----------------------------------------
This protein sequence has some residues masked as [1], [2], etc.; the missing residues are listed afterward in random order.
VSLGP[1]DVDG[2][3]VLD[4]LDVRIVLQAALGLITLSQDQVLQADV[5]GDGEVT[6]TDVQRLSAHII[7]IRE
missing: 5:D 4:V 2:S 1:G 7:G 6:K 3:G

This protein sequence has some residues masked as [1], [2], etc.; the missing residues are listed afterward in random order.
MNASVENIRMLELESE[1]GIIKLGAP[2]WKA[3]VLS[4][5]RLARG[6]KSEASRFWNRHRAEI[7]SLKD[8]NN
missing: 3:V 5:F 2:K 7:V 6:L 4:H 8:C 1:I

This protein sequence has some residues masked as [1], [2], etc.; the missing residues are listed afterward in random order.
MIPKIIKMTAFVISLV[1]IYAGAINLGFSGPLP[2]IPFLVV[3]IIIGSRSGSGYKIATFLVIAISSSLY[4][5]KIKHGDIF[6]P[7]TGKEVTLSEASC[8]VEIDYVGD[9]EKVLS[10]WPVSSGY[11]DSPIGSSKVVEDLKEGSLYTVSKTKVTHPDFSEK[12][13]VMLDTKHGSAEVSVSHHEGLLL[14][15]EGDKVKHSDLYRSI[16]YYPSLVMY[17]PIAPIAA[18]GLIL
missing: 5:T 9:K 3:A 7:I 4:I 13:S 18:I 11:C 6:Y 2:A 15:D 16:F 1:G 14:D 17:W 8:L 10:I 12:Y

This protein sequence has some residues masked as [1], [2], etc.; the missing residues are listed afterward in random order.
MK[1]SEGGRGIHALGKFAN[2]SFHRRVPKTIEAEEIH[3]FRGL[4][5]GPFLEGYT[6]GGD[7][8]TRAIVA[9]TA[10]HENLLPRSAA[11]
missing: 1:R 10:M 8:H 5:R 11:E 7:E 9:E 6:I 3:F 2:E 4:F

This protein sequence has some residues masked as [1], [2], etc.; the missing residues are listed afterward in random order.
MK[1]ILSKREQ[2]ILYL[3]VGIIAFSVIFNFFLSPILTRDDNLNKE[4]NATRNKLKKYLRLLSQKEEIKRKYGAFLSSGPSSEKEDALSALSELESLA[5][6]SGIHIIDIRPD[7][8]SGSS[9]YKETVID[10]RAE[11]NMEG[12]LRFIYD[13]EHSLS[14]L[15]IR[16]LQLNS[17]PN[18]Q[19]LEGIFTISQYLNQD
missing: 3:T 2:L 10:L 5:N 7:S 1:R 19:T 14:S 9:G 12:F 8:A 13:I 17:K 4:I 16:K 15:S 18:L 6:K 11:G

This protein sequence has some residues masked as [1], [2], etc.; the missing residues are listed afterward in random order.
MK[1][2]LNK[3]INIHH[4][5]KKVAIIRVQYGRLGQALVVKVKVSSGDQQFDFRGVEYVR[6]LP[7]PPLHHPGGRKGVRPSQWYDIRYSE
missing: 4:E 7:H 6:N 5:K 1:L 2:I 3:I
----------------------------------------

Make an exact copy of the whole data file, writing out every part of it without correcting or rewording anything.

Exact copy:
This protein sequence has some residues masked as [1], [2], etc.; the missing residues are listed afterward in random order.
VSLGP[1]DVDG[2][3]VLD[4]LDVRIVLQAALGLITLSQDQVLQADV[5]GDGEVT[6]TDVQRLSAHII[7]IRE
missing: 5:D 4:V 2:S 1:G 7:G 6:K 3:G

This protein sequence has some residues masked as [1], [2], etc.; the missing residues are listed afterward in random order.
MNASVENIRMLELESE[1]GIIKLGAP[2]WKA[3]VLS[4][5]RLARG[6]KSEASRFWNRHRAEI[7]SLKD[8]NN
missing: 3:V 5:F 2:K 7:V 6:L 4:H 8:C 1:I

This protein sequence has some residues masked as [1], [2], etc.; the missing residues are listed afterward in random order.
MIPKIIKMTAFVISLV[1]IYAGAINLGFSGPLP[2]IPFLVV[3]IIIGSRSGSGYKIATFLVIAISSSLY[4][5]KIKHGDIF[6]P[7]TGKEVTLSEASC[8]VEIDYVGD[9]EKVLS[10]WPVSSGY[11]DSPIGSSKVVEDLKEGSLYTVSKTKVTHPDFSEK[12][13]VMLDTKHGSAEVSVSHHEGLLL[14][15]EGDKVKHSDLYRSI[16]YYPSLVMY[17]PIAPIAA[18]GLIL
missing: 5:T 9:K 3:A 7:I 4:I 13:S 18:I 11:C 6:Y 2:A 15:D 16:F 1:G 14:D 17:W 8:L 10:I 12:Y

This protein sequence has some residues masked as [1], [2], etc.; the missing residues are listed afterward in random order.
MK[1]SEGGRGIHALGKFAN[2]SFHRRVPKTIEAEEIH[3]FRGL[4][5]GPFLEGYT[6]GGD[7][8]TRAIVA[9]TA[10]HENLLPRSAA[11]
missing: 1:R 10:M 8:H 5:R 11:E 7:E 9:E 6:I 3:F 2:E 4:F

This protein sequence has some residues masked as [1], [2], etc.; the missing residues are listed afterward in random order.
MK[1]ILSKREQ[2]ILYL[3]VGIIAFSVIFNFFLSPILTRDDNLNKE[4]NATRNKLKKYLRLLSQKEEIKRKYGAFLSSGPSSEKEDALSALSELESLA[5][6]SGIHIIDIRPD[7][8]SGSS[9]YKETVID[10]RAE[11]NMEG[12]LRFIYD[13]EHSLS[14]L[15]IR[16]LQLNS[17]PN[18]Q[19]LEGIFTISQYLNQD
missing: 3:T 2:L 10:L 5:N 7:S 1:R 19:T 14:S 9:G 12:F 8:A 13:I 17:K 4:I 16:K 15:S 18:L 6:K 11:G

This protein sequence has some residues masked as [1], [2], etc.; the missing residues are listed afterward in random order.
MK[1][2]LNK[3]INIHH[4][5]KKVAIIRVQYGRLGQALVVKVKVSSGDQQFDFRGVEYVR[6]LP[7]PPLHHPGGRKGVRPSQWYDIRYSE
missing: 4:E 7:H 6:N 5:K 1:L 2:I 3:I